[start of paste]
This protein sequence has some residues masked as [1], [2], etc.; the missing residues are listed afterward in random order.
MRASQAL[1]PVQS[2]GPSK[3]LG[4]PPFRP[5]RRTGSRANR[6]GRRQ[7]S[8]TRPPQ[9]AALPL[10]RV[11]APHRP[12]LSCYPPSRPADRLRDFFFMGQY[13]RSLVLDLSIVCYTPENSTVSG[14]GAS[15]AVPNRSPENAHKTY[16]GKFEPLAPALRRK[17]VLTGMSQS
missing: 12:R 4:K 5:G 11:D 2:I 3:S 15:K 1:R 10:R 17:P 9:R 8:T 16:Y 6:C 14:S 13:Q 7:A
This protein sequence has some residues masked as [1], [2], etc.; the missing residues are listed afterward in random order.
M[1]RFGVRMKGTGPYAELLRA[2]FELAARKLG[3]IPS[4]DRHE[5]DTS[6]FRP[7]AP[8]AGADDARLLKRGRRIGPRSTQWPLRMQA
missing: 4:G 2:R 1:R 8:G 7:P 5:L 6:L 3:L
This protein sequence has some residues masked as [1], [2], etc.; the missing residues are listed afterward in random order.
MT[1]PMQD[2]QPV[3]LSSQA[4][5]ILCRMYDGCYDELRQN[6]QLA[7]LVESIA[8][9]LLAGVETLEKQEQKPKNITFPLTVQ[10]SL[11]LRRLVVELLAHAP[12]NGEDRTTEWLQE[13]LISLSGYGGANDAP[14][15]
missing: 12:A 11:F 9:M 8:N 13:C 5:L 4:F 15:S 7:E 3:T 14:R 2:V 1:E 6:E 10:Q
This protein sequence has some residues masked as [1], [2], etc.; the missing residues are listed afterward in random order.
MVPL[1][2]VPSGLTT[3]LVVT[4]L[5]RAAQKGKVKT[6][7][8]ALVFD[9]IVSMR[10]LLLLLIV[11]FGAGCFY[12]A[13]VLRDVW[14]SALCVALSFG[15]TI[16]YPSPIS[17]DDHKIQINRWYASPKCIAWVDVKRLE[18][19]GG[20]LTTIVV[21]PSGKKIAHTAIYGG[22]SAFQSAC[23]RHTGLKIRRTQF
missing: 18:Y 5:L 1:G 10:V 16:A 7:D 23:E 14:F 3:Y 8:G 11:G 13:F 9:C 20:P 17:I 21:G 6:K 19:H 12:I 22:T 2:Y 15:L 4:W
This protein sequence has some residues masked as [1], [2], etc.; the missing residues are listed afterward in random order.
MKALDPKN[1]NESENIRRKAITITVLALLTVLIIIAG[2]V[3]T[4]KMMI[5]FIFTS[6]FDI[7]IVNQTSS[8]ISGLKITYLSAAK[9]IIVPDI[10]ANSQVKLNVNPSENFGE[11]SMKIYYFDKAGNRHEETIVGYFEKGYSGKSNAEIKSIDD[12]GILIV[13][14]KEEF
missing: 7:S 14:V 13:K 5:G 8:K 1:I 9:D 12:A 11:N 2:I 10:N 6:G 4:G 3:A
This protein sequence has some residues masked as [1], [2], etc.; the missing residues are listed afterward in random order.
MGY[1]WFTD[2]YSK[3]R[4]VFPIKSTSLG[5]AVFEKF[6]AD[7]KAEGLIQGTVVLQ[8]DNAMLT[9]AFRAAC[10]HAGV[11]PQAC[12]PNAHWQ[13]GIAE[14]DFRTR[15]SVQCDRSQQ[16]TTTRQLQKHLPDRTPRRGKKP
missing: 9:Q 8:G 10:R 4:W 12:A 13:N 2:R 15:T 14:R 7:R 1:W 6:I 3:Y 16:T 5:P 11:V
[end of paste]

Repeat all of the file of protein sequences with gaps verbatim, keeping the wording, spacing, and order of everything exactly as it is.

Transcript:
This protein sequence has some residues masked as [1], [2], etc.; the missing residues are listed afterward in random order.
MRASQAL[1]PVQS[2]GPSK[3]LG[4]PPFRP[5]RRTGSRANR[6]GRRQ[7]S[8]TRPPQ[9]AALPL[10]RV[11]APHRP[12]LSCYPPSRPADRLRDFFFMGQY[13]RSLVLDLSIVCYTPENSTVSG[14]GAS[15]AVPNRSPENAHKTY[16]GKFEPLAPALRRK[17]VLTGMSQS
missing: 12:R 4:K 5:G 11:D 2:I 3:S 15:K 1:R 10:R 17:P 9:R 8:T 16:Y 6:C 14:S 13:Q 7:A
This protein sequence has some residues masked as [1], [2], etc.; the missing residues are listed afterward in random order.
M[1]RFGVRMKGTGPYAELLRA[2]FELAARKLG[3]IPS[4]DRHE[5]DTS[6]FRP[7]AP[8]AGADDARLLKRGRRIGPRSTQWPLRMQA
missing: 4:G 2:R 1:R 8:G 7:P 5:L 6:L 3:L
This protein sequence has some residues masked as [1], [2], etc.; the missing residues are listed afterward in random order.
MT[1]PMQD[2]QPV[3]LSSQA[4][5]ILCRMYDGCYDELRQN[6]QLA[7]LVESIA[8][9]LLAGVETLEKQEQKPKNITFPLTVQ[10]SL[11]LRRLVVELLAHAP[12]NGEDRTTEWLQE[13]LISLSGYGGANDAP[14][15]
missing: 12:A 11:F 9:M 8:N 13:C 5:L 4:F 15:S 7:E 3:T 14:R 2:V 1:E 6:E 10:Q
This protein sequence has some residues masked as [1], [2], etc.; the missing residues are listed afterward in random order.
MVPL[1][2]VPSGLTT[3]LVVT[4]L[5]RAAQKGKVKT[6][7][8]ALVFD[9]IVSMR[10]LLLLLIV[11]FGAGCFY[12]A[13]VLRDVW[14]SALCVALSFG[15]TI[16]YPSPIS[17]DDHKIQINRWYASPKCIAWVDVKRLE[18][19]GG[20]LTTIVV[21]PSGKKIAHTAIYGG[22]SAFQSAC[23]RHTGLKIRRTQF
missing: 18:Y 5:L 1:G 10:V 16:A 7:D 23:E 14:F 3:Y 8:G 11:G 13:F 9:C 20:P 17:I 21:G 6:K 19:H 12:I 22:T 2:Y 15:L 4:W
This protein sequence has some residues masked as [1], [2], etc.; the missing residues are listed afterward in random order.
MKALDPKN[1]NESENIRRKAITITVLALLTVLIIIAG[2]V[3]T[4]KMMI[5]FIFTS[6]FDI[7]IVNQTSS[8]ISGLKITYLSAAK[9]IIVPDI[10]ANSQVKLNVNPSENFGE[11]SMKIYYFDKAGNRHEETIVGYFEKGYSGKSNAEIKSIDD[12]GILIV[13][14]KEEF
missing: 7:S 14:V 13:K 5:G 8:K 1:I 9:D 12:A 11:N 2:I 10:N 6:G 4:G 3:A
This protein sequence has some residues masked as [1], [2], etc.; the missing residues are listed afterward in random order.
MGY[1]WFTD[2]YSK[3]R[4]VFPIKSTSLG[5]AVFEKF[6]AD[7]KAEGLIQGTVVLQ[8]DNAMLT[9]AFRAAC[10]HAGV[11]PQAC[12]PNAHWQ[13]GIAE[14]DFRTR[15]SVQCDRSQQ[16]TTTRQLQKHLPDRTPRRGKKP
missing: 9:Q 8:G 10:R 4:W 12:A 13:N 2:R 15:T 14:R 7:R 1:W 6:I 3:Y 16:T 5:P 11:V